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The New York Times, June 14, 1908

Miss Clara Clemens Says It Is Hard to Have a Genius for a Father.
"Father Wears White Suit to Remind Him of Bed," Says Miss Clara.

Special Correspondence THE NEW YORK TIMES.

LONDON, June 6. - Miss Clara Clemens, daughter of Mark Twain, who is the possessor of a rich contralto voice, has made her debut in this country as a concert singer at the Queen's Hall. She will give a recital, with Miss Marie Nichols, violinist, and Mr. Wark, pianist, at the Bechstein Hall on June 16.

Miss Clemens inherits her father's sense of humor, and in an article published in the London Express she tells of the tribulations which face the daughter of a celebrity.

Miss Clemens writes as follows:

"I have just come to the conclusion that things want readjusting in this old world of ours.

"Need I mention the fact that I refer to the glaring injustice of having to go about labeled 'Mark Twain's daughter' when I am doing my best to pursue a musical career?

"Father, is, of course, a genius - and that is what makes me so tired. My fatigue is directly caused by the incessant strain - prolonged over some years and induced by trying to find a secret hiding place when I can shroud my identity and be sure of a really comfortable bed.

"I have a mind to scour Europe for such a place, and when I have found it to take to bed for, say, a couple of years, and arise - a genius. For the bed habit is the recipe of father's success.

"While I have been tiring myself out in an endeavor to rise to the heights as anybody else's daughter he has just lain in bed and thought things and got out of bed now and then to loaf around on a lecture tour or tramp lazily through Europe. That's why I'm looking for a really comfortable bed. Genius is the art of taking - to bed.

"Father called me a genius once when I was about 15, and, although I guess he was just fooling me, I am not likely to forget the occasion. He had gone on a lecture tour with Mr. George W. Cable, the Southern writer, and during his absence we girls - my two sisters and myself - arranged some theatricals as a surprise for him on his return to our home at Hartford, Conn.

"The piece we selected was 'The Prince and the Pauper,' and father pretended to enjoy it just as much as we did, and, as I said before, he informed me that I was a genius. Shortly after that memorable night I came over to Europe.

"Then my troubles began. They began in Berlin, where father, thanks to no violent physical efforts on his part, is wonderfully popular. When I was not studying hard at my music I would go out occasionally to little functions, where I would sit in a corner and be completely ignored by all assembled until some foolish person whispered to another: 'I believe that's Mark Twain's daughter in the corner.'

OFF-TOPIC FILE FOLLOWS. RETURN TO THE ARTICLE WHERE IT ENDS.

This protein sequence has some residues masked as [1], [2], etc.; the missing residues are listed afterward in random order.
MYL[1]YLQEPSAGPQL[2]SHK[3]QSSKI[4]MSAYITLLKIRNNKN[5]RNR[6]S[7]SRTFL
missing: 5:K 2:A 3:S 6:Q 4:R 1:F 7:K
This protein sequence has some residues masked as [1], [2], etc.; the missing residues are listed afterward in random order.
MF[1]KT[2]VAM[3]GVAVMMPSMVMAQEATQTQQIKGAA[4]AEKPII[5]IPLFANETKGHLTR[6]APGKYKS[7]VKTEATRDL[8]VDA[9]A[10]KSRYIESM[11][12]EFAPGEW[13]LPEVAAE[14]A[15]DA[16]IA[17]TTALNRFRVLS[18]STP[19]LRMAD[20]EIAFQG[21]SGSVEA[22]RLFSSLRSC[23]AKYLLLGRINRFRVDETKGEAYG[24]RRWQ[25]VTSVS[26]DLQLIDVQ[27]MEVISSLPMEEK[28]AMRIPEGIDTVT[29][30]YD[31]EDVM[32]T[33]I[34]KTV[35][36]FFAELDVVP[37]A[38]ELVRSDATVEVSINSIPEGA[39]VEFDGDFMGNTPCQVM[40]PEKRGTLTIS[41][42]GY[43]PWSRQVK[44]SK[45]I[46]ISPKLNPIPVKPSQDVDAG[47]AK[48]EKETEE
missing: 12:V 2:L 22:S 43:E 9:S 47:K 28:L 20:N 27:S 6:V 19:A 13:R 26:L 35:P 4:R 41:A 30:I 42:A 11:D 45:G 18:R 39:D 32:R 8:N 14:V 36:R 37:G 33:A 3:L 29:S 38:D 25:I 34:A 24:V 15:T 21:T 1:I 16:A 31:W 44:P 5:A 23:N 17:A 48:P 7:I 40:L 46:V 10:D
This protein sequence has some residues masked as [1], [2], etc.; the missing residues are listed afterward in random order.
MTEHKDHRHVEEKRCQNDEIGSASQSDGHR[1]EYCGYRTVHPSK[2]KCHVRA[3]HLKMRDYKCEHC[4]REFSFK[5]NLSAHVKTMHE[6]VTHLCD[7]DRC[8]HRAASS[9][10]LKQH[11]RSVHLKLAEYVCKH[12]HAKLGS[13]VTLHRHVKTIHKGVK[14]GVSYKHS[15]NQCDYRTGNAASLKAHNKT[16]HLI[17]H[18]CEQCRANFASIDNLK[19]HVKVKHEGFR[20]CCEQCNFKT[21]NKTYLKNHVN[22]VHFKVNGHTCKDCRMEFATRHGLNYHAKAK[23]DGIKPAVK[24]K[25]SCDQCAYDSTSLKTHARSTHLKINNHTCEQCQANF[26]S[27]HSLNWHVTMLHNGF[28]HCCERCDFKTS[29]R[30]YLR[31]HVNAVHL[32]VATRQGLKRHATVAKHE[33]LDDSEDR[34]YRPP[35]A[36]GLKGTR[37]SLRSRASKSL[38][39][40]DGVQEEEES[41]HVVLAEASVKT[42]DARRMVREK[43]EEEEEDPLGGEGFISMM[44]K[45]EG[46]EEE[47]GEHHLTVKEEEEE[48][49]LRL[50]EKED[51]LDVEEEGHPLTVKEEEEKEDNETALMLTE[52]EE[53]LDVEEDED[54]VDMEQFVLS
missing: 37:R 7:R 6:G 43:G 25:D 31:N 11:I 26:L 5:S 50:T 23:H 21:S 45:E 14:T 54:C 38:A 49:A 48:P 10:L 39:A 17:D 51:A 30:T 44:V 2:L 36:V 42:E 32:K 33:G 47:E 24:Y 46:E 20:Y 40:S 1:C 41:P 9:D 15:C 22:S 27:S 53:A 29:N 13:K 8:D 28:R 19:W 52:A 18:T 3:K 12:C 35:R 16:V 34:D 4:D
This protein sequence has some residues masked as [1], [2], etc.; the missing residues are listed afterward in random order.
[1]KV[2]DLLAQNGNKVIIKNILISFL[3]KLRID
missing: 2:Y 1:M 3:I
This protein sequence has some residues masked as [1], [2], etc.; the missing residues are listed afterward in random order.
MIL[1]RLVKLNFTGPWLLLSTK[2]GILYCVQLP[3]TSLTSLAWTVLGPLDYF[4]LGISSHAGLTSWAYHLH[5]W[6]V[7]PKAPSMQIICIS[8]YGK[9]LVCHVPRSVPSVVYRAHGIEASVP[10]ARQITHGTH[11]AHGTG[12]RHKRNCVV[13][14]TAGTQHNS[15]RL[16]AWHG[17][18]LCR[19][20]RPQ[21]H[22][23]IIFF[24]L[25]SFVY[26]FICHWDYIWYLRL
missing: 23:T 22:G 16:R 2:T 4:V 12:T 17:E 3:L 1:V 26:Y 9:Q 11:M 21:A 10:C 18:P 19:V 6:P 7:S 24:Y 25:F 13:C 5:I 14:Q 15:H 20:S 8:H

"Then the guests would arise as one man and swoop down upon me, and expect me to be 'bright' and amusing after a hard day's work. These, of course, were the occasions when my august parent was not present. At social gatherings graced by his presence my existence was on the level of a footstool - always unnecessary object in a crowded room. Father, fresh from bed, would completely flood the place with his talk. And yet the secret of his popularity never occurred to me at the time.

"But father has had much to endure, too. The last time he was n London he was assailed in Regent Street by a venerable old lady, who shook him cordially by the hand and repeated fervently: 'I have always wanted to shake hands with you.' My father, who was feeling particularly brilliant after a long day's rest, was much moved, and responded gratefully: 'So you know who I am, madam?' 'Of course I do,' answered the old lady with enthusiasm, "You're Buffalo Bill!'

"Father's white suit is another of my trials. I have always believed that the reason he took to wearing it is that it soothed him and reminded him of bed. His white hair, too, can be explained scientifically. The explanation can be found in any well-equipped natural history museum. The hares and the bird and the foxes in the arctic regions are of a dazzling whiteness when the snow covers their haunts. Father is, therefore, a striking example of what is known as sympathetic coloration. His hair has gradually assumed the color of his pillow.

"But I must do father bare justice. In spite of his lying-in-bed habit he can be impetuous both in speech and action. When he gets too impetuous in speech I rise to the occasion and answer him back.

"Last Winter I was to sing at an important evening concert on the other side, and the entire family had been invited to attend a function in the afternoon, Father, being unmusical, could not understand that I should have been unfit to sing if I had chattered after his own fashion all the afternoon. And so I coaxed him to go and represent the family. At first he objected strongly, but finally, in a burst of impetuosity, he said: 'Yes, Clara, I'll go to that reception. I'd go to _____ for you.'

"To which I thoughtfully replied: 'If ever, father, you should be called upon to go there, please go labeled "I'm for Clara.' "

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